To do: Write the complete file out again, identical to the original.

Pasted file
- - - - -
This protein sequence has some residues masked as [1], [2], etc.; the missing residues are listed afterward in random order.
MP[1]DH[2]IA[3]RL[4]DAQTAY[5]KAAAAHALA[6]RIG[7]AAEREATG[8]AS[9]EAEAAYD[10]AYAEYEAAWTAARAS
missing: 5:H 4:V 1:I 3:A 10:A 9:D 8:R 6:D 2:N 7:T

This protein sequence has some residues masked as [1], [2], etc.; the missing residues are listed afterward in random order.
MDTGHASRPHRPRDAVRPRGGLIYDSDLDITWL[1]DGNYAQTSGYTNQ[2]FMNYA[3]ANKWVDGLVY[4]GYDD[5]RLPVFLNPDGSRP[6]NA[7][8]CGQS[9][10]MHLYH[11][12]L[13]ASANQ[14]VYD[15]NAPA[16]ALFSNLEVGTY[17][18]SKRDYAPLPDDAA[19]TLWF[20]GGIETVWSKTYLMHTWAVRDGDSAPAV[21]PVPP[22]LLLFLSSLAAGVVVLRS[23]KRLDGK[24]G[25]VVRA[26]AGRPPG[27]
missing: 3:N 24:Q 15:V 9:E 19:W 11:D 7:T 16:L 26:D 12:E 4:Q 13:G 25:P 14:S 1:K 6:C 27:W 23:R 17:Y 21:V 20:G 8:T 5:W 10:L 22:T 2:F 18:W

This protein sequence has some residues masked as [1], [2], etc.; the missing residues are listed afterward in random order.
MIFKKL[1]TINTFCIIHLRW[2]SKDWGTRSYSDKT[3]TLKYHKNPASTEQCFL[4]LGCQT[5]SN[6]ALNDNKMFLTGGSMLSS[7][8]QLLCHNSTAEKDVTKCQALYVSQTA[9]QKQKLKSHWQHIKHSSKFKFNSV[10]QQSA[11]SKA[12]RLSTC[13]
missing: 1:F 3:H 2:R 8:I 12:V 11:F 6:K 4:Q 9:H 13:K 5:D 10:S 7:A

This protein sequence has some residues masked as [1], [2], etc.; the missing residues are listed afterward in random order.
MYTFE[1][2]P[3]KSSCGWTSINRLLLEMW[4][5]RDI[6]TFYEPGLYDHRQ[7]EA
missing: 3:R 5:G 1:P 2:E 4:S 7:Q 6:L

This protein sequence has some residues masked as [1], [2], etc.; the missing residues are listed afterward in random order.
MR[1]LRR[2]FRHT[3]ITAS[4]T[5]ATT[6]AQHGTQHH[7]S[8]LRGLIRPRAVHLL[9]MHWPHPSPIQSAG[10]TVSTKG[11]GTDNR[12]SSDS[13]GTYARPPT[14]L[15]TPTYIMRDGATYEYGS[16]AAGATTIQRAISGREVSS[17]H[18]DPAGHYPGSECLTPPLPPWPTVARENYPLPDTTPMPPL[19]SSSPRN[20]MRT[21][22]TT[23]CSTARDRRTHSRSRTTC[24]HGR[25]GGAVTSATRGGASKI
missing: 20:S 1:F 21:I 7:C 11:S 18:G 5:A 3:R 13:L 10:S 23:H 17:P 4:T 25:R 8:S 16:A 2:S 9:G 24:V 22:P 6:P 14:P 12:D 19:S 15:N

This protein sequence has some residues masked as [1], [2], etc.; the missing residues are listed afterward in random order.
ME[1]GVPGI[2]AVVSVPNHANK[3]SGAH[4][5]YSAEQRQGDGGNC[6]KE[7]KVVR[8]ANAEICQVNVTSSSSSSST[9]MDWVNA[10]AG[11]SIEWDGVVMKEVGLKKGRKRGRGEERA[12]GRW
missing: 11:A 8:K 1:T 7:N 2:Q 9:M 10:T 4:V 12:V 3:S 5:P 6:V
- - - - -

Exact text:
This protein sequence has some residues masked as [1], [2], etc.; the missing residues are listed afterward in random order.
MP[1]DH[2]IA[3]RL[4]DAQTAY[5]KAAAAHALA[6]RIG[7]AAEREATG[8]AS[9]EAEAAYD[10]AYAEYEAAWTAARAS
missing: 5:H 4:V 1:I 3:A 10:A 9:D 8:R 6:D 2:N 7:T

This protein sequence has some residues masked as [1], [2], etc.; the missing residues are listed afterward in random order.
MDTGHASRPHRPRDAVRPRGGLIYDSDLDITWL[1]DGNYAQTSGYTNQ[2]FMNYA[3]ANKWVDGLVY[4]GYDD[5]RLPVFLNPDGSRP[6]NA[7][8]CGQS[9][10]MHLYH[11][12]L[13]ASANQ[14]VYD[15]NAPA[16]ALFSNLEVGTY[17][18]SKRDYAPLPDDAA[19]TLWF[20]GGIETVWSKTYLMHTWAVRDGDSAPAV[21]PVPP[22]LLLFLSSLAAGVVVLRS[23]KRLDGK[24]G[25]VVRA[26]AGRPPG[27]
missing: 3:N 24:Q 15:V 9:E 19:W 11:D 7:T 16:L 26:D 12:E 4:Q 13:G 25:P 14:S 1:K 6:C 27:W 23:R 17:Y 21:V 20:G 8:T 5:W 10:L 22:T 2:F 18:W

This protein sequence has some residues masked as [1], [2], etc.; the missing residues are listed afterward in random order.
MIFKKL[1]TINTFCIIHLRW[2]SKDWGTRSYSDKT[3]TLKYHKNPASTEQCFL[4]LGCQT[5]SN[6]ALNDNKMFLTGGSMLSS[7][8]QLLCHNSTAEKDVTKCQALYVSQTA[9]QKQKLKSHWQHIKHSSKFKFNSV[10]QQSA[11]SKA[12]RLSTC[13]
missing: 1:F 3:H 2:R 8:I 12:V 11:F 6:K 4:Q 9:H 13:K 5:D 10:S 7:A

This protein sequence has some residues masked as [1], [2], etc.; the missing residues are listed afterward in random order.
MYTFE[1][2]P[3]KSSCGWTSINRLLLEMW[4][5]RDI[6]TFYEPGLYDHRQ[7]EA
missing: 3:R 5:G 1:P 2:E 4:S 7:Q 6:L

This protein sequence has some residues masked as [1], [2], etc.; the missing residues are listed afterward in random order.
MR[1]LRR[2]FRHT[3]ITAS[4]T[5]ATT[6]AQHGTQHH[7]S[8]LRGLIRPRAVHLL[9]MHWPHPSPIQSAG[10]TVSTKG[11]GTDNR[12]SSDS[13]GTYARPPT[14]L[15]TPTYIMRDGATYEYGS[16]AAGATTIQRAISGREVSS[17]H[18]DPAGHYPGSECLTPPLPPWPTVARENYPLPDTTPMPPL[19]SSSPRN[20]MRT[21][22]TT[23]CSTARDRRTHSRSRTTC[24]HGR[25]GGAVTSATRGGASKI
missing: 20:S 1:F 21:I 7:C 11:S 18:G 5:A 3:R 13:L 10:S 23:H 17:P 4:T 25:R 8:S 16:A 2:S 9:G 24:V 22:P 6:P 14:P 12:D 19:S 15:N

This protein sequence has some residues masked as [1], [2], etc.; the missing residues are listed afterward in random order.
ME[1]GVPGI[2]AVVSVPNHANK[3]SGAH[4][5]YSAEQRQGDGGNC[6]KE[7]KVVR[8]ANAEICQVNVTSSSSSSST[9]MDWVNA[10]AG[11]SIEWDGVVMKEVGLKKGRKRGRGEERA[12]GRW
missing: 11:A 8:K 1:T 7:N 2:Q 9:M 10:T 4:V 12:V 3:S 5:P 6:V